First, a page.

Once the weather is cooling off, you might be thinking about how you’ll take full advantage of your heating and cooling. After all, HVAC expenses routinely add up to a big piece of your monthly electric bill. To learn new ways to save, some homeowners look closely at their thermostat. Maybe there’s a setting they can use to increase efficiency?
The bulk of thermostats come with a ‘Fan’ or ‘Fan On’ setting. But if the fan is on during a typical cycle, what will the fan setting provide for an HVAC system? This guide should help. We’ll walk through just what the fan setting is and when you can use it to save money during the summer or winter.
What Is the Fan Setting on My Thermostat?
For the majority of thermostats, the fan setting signifies that the system's blower fan remains on. Some furnaces may continue to operate at a low level with this setting, but in general heating or cooling isn’t being made. The ‘Auto’ setting, on the other hand, will run the fan through a heating or cooling cycle and switch it off when the cycle is finished.
There are pros and cons to switching on the fan setting on your thermostat, and whether you do or don’t will depend on your distinct comfort needs.
Advantages to trying the Fan/On setting:
- You can keep the temperature in every room more uniform by allowing the fan to keep running.
- Indoor air quality can increase as constant airflow will keep moving airborne particles through the air filter.
- A smaller number of start-stop cycles for the blower fan helps lengthen its life span. Because the air handler is usually part of the furnace, this means you can prevent the need for furnace repair.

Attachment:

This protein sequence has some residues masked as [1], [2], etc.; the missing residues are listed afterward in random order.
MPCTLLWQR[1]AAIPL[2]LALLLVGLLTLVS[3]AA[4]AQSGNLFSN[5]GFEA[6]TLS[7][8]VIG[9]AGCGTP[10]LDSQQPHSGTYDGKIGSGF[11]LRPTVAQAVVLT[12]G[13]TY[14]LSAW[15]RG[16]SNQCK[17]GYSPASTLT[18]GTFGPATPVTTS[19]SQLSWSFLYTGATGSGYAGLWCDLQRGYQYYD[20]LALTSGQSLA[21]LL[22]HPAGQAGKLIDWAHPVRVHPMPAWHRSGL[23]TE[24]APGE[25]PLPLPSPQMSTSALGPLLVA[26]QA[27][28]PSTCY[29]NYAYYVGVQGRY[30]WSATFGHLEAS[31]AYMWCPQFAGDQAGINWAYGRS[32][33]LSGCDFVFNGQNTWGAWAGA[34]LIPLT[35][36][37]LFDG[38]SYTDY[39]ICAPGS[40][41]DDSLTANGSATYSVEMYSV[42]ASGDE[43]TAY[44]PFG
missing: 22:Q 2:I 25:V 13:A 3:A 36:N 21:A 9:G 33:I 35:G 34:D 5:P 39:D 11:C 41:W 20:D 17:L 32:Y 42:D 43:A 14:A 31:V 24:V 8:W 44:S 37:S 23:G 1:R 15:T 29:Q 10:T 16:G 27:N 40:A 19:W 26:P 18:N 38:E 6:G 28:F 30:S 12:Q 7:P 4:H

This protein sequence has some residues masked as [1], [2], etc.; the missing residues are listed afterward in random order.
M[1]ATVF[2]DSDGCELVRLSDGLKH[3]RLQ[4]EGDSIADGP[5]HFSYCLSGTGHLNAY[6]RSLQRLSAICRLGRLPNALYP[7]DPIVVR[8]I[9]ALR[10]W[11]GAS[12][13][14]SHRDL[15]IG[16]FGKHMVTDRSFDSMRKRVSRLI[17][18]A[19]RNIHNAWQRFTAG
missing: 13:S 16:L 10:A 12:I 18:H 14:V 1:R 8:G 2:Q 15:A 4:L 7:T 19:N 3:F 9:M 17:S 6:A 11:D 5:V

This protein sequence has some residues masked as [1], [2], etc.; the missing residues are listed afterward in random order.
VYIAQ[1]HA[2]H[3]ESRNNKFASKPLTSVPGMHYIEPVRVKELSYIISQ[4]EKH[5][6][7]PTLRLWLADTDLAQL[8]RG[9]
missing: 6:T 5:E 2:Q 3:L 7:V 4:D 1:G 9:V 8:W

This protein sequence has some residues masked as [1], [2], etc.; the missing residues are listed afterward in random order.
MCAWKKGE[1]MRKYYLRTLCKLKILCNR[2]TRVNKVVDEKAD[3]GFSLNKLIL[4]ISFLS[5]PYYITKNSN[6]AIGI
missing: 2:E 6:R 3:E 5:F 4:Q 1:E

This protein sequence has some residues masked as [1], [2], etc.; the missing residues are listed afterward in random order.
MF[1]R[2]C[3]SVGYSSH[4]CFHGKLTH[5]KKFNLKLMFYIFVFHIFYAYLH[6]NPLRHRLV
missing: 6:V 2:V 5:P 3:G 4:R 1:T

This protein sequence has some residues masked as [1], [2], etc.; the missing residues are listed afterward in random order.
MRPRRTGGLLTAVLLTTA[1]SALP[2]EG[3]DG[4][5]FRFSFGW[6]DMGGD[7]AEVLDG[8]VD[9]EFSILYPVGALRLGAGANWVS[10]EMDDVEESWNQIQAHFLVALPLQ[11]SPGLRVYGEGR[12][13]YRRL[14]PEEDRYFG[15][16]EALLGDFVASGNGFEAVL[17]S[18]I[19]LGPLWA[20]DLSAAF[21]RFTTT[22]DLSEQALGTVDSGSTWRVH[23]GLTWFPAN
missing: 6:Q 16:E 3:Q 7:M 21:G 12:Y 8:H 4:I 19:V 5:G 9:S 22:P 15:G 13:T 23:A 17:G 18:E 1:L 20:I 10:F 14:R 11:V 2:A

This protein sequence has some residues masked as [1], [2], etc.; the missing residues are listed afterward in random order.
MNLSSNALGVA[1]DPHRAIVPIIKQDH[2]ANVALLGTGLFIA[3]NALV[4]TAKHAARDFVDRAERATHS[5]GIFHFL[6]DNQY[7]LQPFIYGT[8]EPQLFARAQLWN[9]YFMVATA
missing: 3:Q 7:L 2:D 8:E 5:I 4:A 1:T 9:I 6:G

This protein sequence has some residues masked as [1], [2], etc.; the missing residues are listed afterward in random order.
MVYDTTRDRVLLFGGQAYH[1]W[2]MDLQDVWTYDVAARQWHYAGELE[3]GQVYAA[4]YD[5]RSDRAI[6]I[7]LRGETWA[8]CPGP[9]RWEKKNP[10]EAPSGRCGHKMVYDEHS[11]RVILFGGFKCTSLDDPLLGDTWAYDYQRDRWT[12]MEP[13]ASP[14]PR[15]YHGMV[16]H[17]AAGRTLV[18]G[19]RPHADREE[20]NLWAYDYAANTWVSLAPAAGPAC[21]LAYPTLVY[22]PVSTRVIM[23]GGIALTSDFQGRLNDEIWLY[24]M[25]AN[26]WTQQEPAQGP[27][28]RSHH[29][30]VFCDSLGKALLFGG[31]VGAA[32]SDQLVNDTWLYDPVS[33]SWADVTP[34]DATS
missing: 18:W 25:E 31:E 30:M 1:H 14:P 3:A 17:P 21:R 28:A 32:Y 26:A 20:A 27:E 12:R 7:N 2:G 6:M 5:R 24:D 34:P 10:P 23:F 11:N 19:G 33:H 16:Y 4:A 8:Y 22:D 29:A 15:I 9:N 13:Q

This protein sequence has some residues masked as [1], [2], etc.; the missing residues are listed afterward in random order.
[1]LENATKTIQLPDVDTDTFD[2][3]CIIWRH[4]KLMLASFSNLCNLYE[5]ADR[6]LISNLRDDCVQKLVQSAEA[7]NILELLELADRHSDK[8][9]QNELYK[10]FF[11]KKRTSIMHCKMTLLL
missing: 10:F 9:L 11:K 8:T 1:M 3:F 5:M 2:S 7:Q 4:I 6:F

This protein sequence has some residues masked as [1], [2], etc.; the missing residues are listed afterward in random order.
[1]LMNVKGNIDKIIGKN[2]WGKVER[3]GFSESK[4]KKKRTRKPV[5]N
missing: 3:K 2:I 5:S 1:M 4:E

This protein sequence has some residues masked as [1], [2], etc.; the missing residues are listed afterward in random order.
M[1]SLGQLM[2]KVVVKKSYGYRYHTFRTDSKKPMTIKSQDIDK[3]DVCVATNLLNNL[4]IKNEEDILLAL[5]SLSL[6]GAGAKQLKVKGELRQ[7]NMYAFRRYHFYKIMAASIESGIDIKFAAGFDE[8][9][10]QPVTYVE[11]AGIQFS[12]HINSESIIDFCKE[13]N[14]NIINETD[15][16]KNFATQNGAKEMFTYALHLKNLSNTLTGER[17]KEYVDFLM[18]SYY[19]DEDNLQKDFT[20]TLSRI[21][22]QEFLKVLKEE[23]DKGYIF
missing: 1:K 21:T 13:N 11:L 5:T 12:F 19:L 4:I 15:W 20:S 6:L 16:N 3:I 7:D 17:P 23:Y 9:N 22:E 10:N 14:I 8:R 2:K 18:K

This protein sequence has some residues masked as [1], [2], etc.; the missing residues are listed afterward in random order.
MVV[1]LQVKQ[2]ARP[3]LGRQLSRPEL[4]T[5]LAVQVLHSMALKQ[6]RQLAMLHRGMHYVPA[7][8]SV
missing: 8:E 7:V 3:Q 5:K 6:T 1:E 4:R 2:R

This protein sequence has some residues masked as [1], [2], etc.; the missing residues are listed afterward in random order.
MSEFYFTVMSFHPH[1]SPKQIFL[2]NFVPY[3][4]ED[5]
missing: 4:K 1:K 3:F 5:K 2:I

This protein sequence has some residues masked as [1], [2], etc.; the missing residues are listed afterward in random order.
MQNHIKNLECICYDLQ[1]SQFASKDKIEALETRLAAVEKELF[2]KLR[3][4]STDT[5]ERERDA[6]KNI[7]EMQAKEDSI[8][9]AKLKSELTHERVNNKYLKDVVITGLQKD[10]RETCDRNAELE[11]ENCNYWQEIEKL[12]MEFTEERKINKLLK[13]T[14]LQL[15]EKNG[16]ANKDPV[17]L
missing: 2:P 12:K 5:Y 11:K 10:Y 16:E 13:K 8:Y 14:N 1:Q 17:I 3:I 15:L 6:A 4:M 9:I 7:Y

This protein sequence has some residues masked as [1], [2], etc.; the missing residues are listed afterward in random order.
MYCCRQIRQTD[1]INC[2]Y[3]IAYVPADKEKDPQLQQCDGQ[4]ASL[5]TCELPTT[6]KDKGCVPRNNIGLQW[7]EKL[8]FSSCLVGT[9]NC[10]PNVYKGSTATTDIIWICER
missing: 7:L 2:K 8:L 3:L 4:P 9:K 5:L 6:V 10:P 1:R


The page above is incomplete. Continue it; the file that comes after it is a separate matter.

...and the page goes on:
Downsides to using the Fan/On setting:
- A nonstop fan can raise your energy costs slightly.
- Nonstop airflow could clog your air filter up more quickly, increasing the frequency you should replace it.
Should My Thermostat Be on Fan or Auto in Summer/Winter
Through the summer, warm air will sometimes persist in unfinished spaces like the attic or an attached garage. If you use the fan setting, your HVAC system may pull this warm air into the rest of your home, compelling the HVAC system to work harder to keep up with the desired temperature. In serious heat, this may result in needing AC repair more quickly as wear and tear grows.
The reverse can occur in the winter. Cooler spaces like a basement will hold onto cooler air, which can eventually drift into the rest of your home. Keeping the fan on may pull more cold air upward, increasing the amount of heating you need to keep warm.
If you’re still trying to determine if you should use the fan/on setting, remember that every home and family’s comfort needs will vary. Leaving the HVAC system’s fan on might be ideal for you if:
Someone in your household has allergies. Allergies and other respiratory conditions can be hard on the family. Leaving the fan on can help to enhance indoor air quality, helping your family breathe easier.
Your home has hot and cold spots. All kinds of homes wrestle with stubborn hot and cold spots that quickly evolve to a temperature different from the rest of the house. The fan setting might help minimize these changes by constantly refreshing each room’s supply of air.